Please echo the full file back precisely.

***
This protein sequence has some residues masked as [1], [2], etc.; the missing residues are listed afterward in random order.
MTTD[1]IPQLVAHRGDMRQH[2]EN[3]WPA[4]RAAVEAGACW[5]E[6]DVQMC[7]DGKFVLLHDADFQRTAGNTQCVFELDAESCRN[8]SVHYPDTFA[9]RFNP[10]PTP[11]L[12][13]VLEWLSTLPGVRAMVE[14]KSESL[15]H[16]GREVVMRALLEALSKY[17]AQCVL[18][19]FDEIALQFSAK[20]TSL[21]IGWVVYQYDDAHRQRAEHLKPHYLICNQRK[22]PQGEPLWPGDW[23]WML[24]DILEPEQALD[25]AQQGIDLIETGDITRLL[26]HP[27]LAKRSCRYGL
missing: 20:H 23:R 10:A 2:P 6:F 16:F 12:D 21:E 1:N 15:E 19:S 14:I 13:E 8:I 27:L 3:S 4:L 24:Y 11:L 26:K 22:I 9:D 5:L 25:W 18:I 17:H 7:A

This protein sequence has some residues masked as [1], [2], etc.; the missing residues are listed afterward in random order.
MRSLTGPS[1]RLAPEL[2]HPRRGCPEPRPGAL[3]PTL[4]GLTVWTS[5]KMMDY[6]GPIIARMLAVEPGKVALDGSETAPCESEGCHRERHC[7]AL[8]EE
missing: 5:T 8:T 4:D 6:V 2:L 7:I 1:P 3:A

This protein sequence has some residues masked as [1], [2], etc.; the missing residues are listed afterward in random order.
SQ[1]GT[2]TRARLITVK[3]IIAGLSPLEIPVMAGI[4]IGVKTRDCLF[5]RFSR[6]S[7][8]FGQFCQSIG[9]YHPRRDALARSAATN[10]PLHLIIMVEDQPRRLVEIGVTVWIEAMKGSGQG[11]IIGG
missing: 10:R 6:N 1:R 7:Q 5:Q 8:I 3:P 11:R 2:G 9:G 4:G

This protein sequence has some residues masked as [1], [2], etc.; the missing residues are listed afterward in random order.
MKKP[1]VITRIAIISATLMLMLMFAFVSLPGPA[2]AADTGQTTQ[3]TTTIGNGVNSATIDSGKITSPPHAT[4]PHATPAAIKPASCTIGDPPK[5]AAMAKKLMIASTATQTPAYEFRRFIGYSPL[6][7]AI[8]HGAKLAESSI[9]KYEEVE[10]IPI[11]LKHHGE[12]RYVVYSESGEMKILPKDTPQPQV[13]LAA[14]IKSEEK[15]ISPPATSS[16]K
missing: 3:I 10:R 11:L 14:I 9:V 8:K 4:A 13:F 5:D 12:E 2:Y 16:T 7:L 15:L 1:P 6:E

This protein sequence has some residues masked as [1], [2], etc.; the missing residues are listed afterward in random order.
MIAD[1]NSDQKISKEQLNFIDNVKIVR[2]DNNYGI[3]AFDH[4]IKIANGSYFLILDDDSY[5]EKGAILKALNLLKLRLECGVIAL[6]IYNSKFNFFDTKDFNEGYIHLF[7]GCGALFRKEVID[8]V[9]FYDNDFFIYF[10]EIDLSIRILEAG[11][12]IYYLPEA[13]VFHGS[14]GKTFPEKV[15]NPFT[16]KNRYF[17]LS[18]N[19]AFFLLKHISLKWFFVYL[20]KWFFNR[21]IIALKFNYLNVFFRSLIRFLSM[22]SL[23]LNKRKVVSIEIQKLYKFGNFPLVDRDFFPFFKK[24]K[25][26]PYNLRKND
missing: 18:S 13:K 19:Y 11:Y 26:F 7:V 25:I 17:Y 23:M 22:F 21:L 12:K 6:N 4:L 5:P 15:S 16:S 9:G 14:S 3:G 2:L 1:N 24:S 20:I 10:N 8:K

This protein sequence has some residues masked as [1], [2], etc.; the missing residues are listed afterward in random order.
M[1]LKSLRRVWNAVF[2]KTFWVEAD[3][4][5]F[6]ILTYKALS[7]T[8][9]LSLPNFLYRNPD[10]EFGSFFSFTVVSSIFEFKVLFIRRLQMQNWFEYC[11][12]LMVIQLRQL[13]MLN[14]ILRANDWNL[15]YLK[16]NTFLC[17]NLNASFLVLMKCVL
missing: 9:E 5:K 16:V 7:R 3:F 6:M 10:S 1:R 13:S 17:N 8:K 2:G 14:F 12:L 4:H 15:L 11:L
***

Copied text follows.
This protein sequence has some residues masked as [1], [2], etc.; the missing residues are listed afterward in random order.
MTTD[1]IPQLVAHRGDMRQH[2]EN[3]WPA[4]RAAVEAGACW[5]E[6]DVQMC[7]DGKFVLLHDADFQRTAGNTQCVFELDAESCRN[8]SVHYPDTFA[9]RFNP[10]PTP[11]L[12][13]VLEWLSTLPGVRAMVE[14]KSESL[15]H[16]GREVVMRALLEALSKY[17]AQCVL[18][19]FDEIALQFSAK[20]TSL[21]IGWVVYQYDDAHRQRAEHLKPHYLICNQRK[22]PQGEPLWPGDW[23]WML[24]DILEPEQALD[25]AQQGIDLIETGDITRLL[26]HP[27]LAKRSCRYGL
missing: 20:H 23:R 10:A 2:P 6:F 16:F 12:D 21:E 1:N 15:E 19:S 14:I 13:E 8:I 27:L 3:S 4:L 24:Y 11:L 26:K 22:I 9:D 5:L 25:W 18:I 17:H 7:A

This protein sequence has some residues masked as [1], [2], etc.; the missing residues are listed afterward in random order.
MRSLTGPS[1]RLAPEL[2]HPRRGCPEPRPGAL[3]PTL[4]GLTVWTS[5]KMMDY[6]GPIIARMLAVEPGKVALDGSETAPCESEGCHRERHC[7]AL[8]EE
missing: 5:T 8:T 4:D 6:V 2:L 7:I 1:P 3:A

This protein sequence has some residues masked as [1], [2], etc.; the missing residues are listed afterward in random order.
SQ[1]GT[2]TRARLITVK[3]IIAGLSPLEIPVMAGI[4]IGVKTRDCLF[5]RFSR[6]S[7][8]FGQFCQSIG[9]YHPRRDALARSAATN[10]PLHLIIMVEDQPRRLVEIGVTVWIEAMKGSGQG[11]IIGG
missing: 10:R 6:N 1:R 7:Q 5:Q 8:I 3:P 11:R 2:G 9:G 4:G

This protein sequence has some residues masked as [1], [2], etc.; the missing residues are listed afterward in random order.
MKKP[1]VITRIAIISATLMLMLMFAFVSLPGPA[2]AADTGQTTQ[3]TTTIGNGVNSATIDSGKITSPPHAT[4]PHATPAAIKPASCTIGDPPK[5]AAMAKKLMIASTATQTPAYEFRRFIGYSPL[6][7]AI[8]HGAKLAESSI[9]KYEEVE[10]IPI[11]LKHHGE[12]RYVVYSESGEMKILPKDTPQPQV[13]LAA[14]IKSEEK[15]ISPPATSS[16]K
missing: 3:I 10:R 11:L 14:I 9:V 8:K 4:A 13:F 5:D 12:E 2:Y 16:T 7:L 15:L 1:P 6:E

This protein sequence has some residues masked as [1], [2], etc.; the missing residues are listed afterward in random order.
MIAD[1]NSDQKISKEQLNFIDNVKIVR[2]DNNYGI[3]AFDH[4]IKIANGSYFLILDDDSY[5]EKGAILKALNLLKLRLECGVIAL[6]IYNSKFNFFDTKDFNEGYIHLF[7]GCGALFRKEVID[8]V[9]FYDNDFFIYF[10]EIDLSIRILEAG[11][12]IYYLPEA[13]VFHGS[14]GKTFPEKV[15]NPFT[16]KNRYF[17]LS[18]N[19]AFFLLKHISLKWFFVYL[20]KWFFNR[21]IIALKFNYLNVFFRSLIRFLSM[22]SL[23]LNKRKVVSIEIQKLYKFGNFPLVDRDFFPFFKK[24]K[25][26]PYNLRKND
missing: 18:S 13:K 19:Y 11:Y 26:F 7:V 25:I 17:Y 23:M 22:F 21:L 12:K 6:N 4:L 5:P 15:S 16:S 9:G 14:S 3:G 2:L 1:N 24:S 20:I 10:N 8:K

This protein sequence has some residues masked as [1], [2], etc.; the missing residues are listed afterward in random order.
M[1]LKSLRRVWNAVF[2]KTFWVEAD[3][4][5]F[6]ILTYKALS[7]T[8][9]LSLPNFLYRNPD[10]EFGSFFSFTVVSSIFEFKVLFIRRLQMQNWFEYC[11][12]LMVIQLRQL[13]MLN[14]ILRANDWNL[15]YLK[16]NTFLC[17]NLNASFLVLMKCVL
missing: 9:E 5:K 16:V 7:R 3:F 6:M 10:S 1:R 13:S 17:N 8:K 2:G 14:F 12:L 4:H 15:L 11:L